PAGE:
I feel like a bit of a party-pooper but for all that the Giro promises, what if it doesn’t deliver? There are two main concerns for me: first that 2010 was so good it’ll be hard to beat. The random, ever changing race was thrilling. Second, and maybe it’s my problem and not yours, is the presence of Alberto Contador. He could dominate the race… and there’s also the possibility of the results being rewritten by the Court of Arbitration for Sport.
Random racing and ever changing circumstances
First, last year’s race was very exciting and unpredictable but this owed itself partly to random events. Let’s take one example, the big breakaway on the road to L’Aquila last year propelled Richie Porte and David Arroyo up the GC and the move turned the race upside down.
But this happened in part thanks to a freak chain of events, with bad weather and weak teams as much to blame as attacking riding. On the day it started to rain. The some riders found themselves at the front. But one rider was struggling with a rain jacket, he was Alexander Vinokourov and in the pink jersey. As he stopped by the road to fiddle with the zip a big group of riders went clear and meanwhile the rest of the bunch looked to Astana to chase but Vinokourov was still at the back of the race and so no chase was organised. Similarly BMC had a light squad and couldn’t chase by themselves from so early in the stage as the were, put bluntly, a weak squad. Thus the “L’Aquila Hold Up” happened. Now we can’t pin this on Vino and his jacket alone but it was a strange chain of events.
The Contador factor
Alberto Contador’s shown he’s a level above the other GC contenders when ever he starts a stage race. He famously won the 2008 Giro after an apparent late call up when lounging on the beach. Now he’s really targeting the race and it could well be that he romps away with the race. Last year’s race was so exciting because the pink jersey was like a butterfly, flitting from the shoulders of one rider to another and back several times. By contrast if Contador takes a minute on Etna then it’ll be hard to haul the time back. We might have to look for excitement elsewhere.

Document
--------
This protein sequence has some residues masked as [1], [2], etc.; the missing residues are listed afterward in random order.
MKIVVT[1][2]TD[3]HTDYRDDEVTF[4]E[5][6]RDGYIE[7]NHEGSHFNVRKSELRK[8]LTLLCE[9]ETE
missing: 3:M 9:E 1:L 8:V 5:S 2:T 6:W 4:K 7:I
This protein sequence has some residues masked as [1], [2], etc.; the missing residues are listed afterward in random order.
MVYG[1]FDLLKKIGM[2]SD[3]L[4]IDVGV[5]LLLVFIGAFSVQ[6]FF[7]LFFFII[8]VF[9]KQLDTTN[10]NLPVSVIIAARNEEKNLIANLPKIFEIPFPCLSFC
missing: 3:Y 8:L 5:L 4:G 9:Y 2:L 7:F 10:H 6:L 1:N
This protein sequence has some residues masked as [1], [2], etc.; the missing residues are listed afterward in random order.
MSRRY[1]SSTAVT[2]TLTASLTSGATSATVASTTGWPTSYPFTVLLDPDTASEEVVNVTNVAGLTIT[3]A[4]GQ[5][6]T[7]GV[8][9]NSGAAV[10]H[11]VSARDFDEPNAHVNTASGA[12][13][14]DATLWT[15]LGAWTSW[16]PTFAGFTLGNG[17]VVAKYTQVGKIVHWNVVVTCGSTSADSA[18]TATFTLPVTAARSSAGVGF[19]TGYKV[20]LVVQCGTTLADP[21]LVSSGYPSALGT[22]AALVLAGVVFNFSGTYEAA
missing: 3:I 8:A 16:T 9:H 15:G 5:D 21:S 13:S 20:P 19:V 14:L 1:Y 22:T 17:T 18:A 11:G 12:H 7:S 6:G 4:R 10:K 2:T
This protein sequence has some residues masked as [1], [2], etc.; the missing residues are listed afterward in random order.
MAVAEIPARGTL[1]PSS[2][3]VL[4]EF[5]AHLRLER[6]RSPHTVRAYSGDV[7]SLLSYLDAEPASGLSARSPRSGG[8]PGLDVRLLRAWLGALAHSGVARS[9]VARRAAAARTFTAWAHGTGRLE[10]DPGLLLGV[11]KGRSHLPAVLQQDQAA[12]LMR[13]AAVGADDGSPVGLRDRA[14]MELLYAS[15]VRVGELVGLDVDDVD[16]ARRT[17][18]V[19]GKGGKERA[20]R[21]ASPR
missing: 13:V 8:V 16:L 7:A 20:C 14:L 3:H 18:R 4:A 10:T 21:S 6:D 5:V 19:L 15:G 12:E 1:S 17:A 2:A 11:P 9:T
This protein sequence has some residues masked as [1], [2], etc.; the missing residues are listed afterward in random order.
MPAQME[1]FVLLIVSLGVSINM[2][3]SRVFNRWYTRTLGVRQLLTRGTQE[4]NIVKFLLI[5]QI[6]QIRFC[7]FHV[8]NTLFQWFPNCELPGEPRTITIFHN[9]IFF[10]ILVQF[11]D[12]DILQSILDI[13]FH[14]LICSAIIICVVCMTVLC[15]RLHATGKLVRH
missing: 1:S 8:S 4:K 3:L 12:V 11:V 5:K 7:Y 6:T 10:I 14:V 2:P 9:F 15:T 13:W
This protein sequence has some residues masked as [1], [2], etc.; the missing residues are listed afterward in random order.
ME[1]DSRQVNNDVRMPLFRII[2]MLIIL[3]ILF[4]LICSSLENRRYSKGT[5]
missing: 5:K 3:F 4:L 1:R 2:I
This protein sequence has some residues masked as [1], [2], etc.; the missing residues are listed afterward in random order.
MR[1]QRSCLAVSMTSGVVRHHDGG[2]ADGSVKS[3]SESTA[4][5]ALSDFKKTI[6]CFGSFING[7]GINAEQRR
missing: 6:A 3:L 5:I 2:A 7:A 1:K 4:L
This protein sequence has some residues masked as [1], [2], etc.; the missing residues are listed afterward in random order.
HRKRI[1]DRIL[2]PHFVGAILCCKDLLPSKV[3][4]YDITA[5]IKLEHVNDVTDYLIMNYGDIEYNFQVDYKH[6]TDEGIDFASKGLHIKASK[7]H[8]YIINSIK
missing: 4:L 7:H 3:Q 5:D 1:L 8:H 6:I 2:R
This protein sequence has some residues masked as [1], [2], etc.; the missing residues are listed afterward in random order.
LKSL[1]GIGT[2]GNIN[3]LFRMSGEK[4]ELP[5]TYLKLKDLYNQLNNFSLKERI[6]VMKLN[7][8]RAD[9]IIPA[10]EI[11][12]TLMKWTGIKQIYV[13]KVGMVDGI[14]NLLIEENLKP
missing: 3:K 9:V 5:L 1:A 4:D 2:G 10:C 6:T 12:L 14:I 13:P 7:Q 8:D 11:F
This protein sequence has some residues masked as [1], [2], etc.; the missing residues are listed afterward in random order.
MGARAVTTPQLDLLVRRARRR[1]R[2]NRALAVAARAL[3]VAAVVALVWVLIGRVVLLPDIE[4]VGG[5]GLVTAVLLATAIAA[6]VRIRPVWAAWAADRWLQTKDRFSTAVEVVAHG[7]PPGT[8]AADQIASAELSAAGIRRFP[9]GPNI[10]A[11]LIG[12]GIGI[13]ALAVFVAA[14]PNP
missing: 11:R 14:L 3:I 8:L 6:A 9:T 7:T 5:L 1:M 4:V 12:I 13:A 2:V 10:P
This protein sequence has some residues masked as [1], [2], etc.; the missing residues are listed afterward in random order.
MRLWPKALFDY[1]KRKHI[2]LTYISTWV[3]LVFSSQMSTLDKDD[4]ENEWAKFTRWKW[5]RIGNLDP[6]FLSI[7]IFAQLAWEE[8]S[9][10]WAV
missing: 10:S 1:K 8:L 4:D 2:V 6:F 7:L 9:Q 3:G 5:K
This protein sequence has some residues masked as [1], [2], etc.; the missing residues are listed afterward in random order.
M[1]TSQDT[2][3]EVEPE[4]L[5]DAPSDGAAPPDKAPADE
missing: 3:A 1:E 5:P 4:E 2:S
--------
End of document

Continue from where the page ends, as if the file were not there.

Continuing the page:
In addition, there’s another element to Contador’s presence, the CAS appeal. The Court of Arbitration for Sport is due to rule the two appeals to the RFEC result delivered earlier this year. As such we could see Contador dance around Italy only for a courtroom to rewrite the result. It’s getting to the point where second place in this race could be crucial.
Now perhaps you can shut this out but for me the appeal is casting a big shadow on the race, I suppose Contador’s just trying to do his job and this is my problem… but it’s far from ideal. Maybe the Zoncolan decides the winner but I fear a court in Lausanne might have the final say.
It could be a magic race but sometimes a word of caution can ensure we don’t expect miracles. This is a three week stage race where, with luck, the story will unfold over time before a conclusion in the Alps and the final time trial.
It’s now up to the riders. For me a grand tour is a bit like a complex soap opera, with plot lines and stories on many levels and you can dip in an out. The Giro promises to be great and I hope to cover plenty during the next three weeks. But the 2010 vintage will be hard to beat.
Auguri to all the riders taking part, to the organisation and all those working on the race from team staff to the media.